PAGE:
Understanding Role Based Access Control (RBAC)

Understanding Role Based Access Control (RBAC)

 

This article serves as an introduction to understanding role-based access control and how it can benefit your organization. To learn more about how role-based access control improves business performance, register for our upcoming webinar on Thursday, April 4, 2019: How to Effectively Use Role-Based Access Control in the Real World.

 

Understanding role-based access control: What is RBAC?

From an operational perspective, role-based access control is simply looking at access not by asking the question “What does the individual do themselves?”,  but rather “What role are they playing for the organization?” In other words, what activities is that person doing on a day-to-day basis and what access do they need in order to do those functions? The goal is to have an access management framework that adjusts access as people move around the organization. They join the organization, they move within departments, and then they leave the organization. What roles can help you do is better manage access when those transitions occur, because part of the problem businesses have is that transitional process sometimes can take days and sometimes up to weeks to be completed to where that person can be fully productive using all of the technology and tools that the organization has acquired over time. What happens with a role is, once that role is properly defined and a person chooses to leave or move out of that role into a new one, the new role dynamically gives them everything they need to do their job on a day-to-day basis.

That’s the holy grail. That’s where everybody wants to be. When someone new is hired into a defined business role, most of the resources they need to do their job will already be allocated to them from network access to single sign-on. And that’s the objective of a role; it’s to say, “I know you’re coming in today as an accountant, therefore you’re going to get these ten things already assigned and provisioned to you so that you can start your job immediately.” That’s basically what role-based access control does for an organization.

How are roles different from groups?

A lot of people get roles and groups confused. Primarily because they are both used to classify things together; however, groups are organized around managing identities (objects and subjects) and roles are organized around managing access (permissions).  Typically, groups are used in directories to control access to file shares and systems and so forth. At a basic level, a group is a collection of users with a given set of permissions that have been assigned to that group. They are good for managing email distribution lists, but they don’t specifically define how or what you need access to do your job. For example, I may have the role of an accountant, but I might be a member of a group called “Company Party Distribution List for Friday Happy Hour”. Groups are used to organize users who need the same access together, whereas roles are used to determine what the identity can and cannot do in your IT environment.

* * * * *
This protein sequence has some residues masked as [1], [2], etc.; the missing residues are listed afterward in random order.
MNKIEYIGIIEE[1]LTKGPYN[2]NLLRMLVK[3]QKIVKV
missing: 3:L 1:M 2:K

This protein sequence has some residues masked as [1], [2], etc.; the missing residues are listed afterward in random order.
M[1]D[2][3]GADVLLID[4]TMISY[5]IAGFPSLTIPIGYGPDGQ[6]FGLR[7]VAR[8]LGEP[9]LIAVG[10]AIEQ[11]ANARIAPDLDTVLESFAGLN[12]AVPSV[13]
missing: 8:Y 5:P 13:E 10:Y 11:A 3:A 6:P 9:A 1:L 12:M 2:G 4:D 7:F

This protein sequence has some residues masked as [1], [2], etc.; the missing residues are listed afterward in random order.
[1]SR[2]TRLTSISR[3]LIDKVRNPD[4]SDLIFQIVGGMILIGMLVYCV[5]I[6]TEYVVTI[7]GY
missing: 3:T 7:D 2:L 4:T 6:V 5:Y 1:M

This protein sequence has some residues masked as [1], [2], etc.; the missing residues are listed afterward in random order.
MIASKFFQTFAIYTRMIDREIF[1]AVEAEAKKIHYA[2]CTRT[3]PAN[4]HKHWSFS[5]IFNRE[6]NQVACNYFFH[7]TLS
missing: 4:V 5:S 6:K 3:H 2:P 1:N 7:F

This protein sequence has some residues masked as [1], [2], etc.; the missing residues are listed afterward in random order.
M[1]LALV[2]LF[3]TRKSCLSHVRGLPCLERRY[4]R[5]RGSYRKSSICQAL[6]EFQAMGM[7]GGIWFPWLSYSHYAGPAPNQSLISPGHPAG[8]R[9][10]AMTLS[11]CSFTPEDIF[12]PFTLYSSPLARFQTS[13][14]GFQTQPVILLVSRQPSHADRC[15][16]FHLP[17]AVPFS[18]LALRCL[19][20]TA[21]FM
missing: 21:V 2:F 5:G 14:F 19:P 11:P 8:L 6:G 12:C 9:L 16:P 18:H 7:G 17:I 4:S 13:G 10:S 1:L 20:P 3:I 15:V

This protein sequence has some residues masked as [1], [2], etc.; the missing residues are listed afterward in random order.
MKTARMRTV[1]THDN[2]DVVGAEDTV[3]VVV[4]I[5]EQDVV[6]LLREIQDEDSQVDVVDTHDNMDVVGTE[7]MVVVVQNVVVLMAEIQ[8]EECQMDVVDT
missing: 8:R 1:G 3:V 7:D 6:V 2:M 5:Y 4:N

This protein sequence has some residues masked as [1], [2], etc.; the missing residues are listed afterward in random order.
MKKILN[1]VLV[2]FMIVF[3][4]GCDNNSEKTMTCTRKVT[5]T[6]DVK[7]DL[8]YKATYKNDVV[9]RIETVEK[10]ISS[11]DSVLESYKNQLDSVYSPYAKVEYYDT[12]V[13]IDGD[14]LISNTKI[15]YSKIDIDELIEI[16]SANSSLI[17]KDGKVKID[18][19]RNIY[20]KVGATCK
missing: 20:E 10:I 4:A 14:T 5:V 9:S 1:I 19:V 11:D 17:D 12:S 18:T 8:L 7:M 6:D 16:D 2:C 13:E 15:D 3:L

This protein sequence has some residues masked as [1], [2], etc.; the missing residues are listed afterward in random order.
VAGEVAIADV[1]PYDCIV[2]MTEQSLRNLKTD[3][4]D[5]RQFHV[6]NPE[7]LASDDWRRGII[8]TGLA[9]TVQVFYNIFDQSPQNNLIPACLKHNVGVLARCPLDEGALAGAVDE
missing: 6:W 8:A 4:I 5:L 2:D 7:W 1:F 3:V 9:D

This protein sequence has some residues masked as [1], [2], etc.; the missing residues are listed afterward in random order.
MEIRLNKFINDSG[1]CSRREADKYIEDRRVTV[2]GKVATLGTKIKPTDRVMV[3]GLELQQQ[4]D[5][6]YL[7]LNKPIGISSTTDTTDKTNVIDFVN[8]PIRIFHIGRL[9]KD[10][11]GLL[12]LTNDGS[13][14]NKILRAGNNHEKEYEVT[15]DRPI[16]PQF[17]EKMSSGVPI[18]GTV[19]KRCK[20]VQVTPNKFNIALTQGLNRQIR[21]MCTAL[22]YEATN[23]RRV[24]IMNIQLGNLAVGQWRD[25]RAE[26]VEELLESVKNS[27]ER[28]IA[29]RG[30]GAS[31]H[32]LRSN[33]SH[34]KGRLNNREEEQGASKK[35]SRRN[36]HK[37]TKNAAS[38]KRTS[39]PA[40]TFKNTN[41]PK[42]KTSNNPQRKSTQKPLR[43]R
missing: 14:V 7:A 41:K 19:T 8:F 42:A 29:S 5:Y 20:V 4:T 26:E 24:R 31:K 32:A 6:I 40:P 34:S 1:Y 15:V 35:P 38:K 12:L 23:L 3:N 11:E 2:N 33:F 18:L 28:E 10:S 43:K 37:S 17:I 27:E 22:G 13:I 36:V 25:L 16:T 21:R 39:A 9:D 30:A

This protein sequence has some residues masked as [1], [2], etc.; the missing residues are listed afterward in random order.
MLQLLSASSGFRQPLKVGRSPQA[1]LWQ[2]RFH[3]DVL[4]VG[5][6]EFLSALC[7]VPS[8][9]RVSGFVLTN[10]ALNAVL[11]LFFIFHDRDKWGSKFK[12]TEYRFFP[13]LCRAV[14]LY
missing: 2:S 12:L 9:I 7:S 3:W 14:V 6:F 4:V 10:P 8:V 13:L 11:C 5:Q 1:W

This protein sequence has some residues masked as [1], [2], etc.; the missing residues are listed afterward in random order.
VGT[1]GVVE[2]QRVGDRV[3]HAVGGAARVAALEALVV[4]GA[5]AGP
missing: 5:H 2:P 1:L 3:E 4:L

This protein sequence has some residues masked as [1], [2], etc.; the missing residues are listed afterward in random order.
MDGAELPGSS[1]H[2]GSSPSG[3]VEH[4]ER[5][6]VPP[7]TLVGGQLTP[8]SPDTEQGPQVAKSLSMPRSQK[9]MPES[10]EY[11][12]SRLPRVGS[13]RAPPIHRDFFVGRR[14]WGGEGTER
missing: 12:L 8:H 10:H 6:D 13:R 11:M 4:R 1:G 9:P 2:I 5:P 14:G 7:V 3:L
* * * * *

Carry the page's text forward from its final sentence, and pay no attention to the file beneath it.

One additional differentiator is that groups do not explicitly identify what access is granted by being a member of the group. It takes a thorough analysis to discern what access the group actually grants the user. Roles, on the other hand, are created based upon the permissions and rights they grant, whether directly or indirectly. Therefore, roles explicitly identify the permissions that are being granted so there are accountability and traceability of role request, approval, and granted permission.

A role is a collection of permissions, and a user inherits those permissions when they are assigned that role. Roles can also be enhanced/associated with attributes and be evaluated and granted/revoked according to policy. Another important characteristic is that true RBAC models can provide the concept of mutually exclusive roles, enforcing Segregation of Duties and other security policies. In contrast, groups are additive where a user’s access is simply the sum of the groups they are a member of. 

 

What are some of the benefits of role-based access control?